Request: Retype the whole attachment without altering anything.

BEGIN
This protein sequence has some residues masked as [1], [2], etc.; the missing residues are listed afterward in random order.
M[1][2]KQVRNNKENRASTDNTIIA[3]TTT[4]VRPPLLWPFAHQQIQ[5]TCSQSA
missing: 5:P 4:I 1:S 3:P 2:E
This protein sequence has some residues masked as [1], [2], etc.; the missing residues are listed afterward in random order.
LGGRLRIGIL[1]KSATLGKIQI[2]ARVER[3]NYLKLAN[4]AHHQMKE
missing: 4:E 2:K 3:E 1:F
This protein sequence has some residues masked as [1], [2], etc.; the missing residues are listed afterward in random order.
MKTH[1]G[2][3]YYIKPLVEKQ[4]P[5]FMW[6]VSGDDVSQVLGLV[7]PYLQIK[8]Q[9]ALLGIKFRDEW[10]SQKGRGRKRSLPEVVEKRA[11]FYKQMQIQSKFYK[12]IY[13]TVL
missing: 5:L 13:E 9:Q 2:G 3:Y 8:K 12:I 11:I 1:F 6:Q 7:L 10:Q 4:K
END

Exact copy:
This protein sequence has some residues masked as [1], [2], etc.; the missing residues are listed afterward in random order.
M[1][2]KQVRNNKENRASTDNTIIA[3]TTT[4]VRPPLLWPFAHQQIQ[5]TCSQSA
missing: 5:P 4:I 1:S 3:P 2:E
This protein sequence has some residues masked as [1], [2], etc.; the missing residues are listed afterward in random order.
LGGRLRIGIL[1]KSATLGKIQI[2]ARVER[3]NYLKLAN[4]AHHQMKE
missing: 4:E 2:K 3:E 1:F
This protein sequence has some residues masked as [1], [2], etc.; the missing residues are listed afterward in random order.
MKTH[1]G[2][3]YYIKPLVEKQ[4]P[5]FMW[6]VSGDDVSQVLGLV[7]PYLQIK[8]Q[9]ALLGIKFRDEW[10]SQKGRGRKRSLPEVVEKRA[11]FYKQMQIQSKFYK[12]IY[13]TVL
missing: 5:L 13:E 9:Q 2:G 3:Y 8:K 12:I 11:I 1:F 6:Q 7:L 10:Q 4:K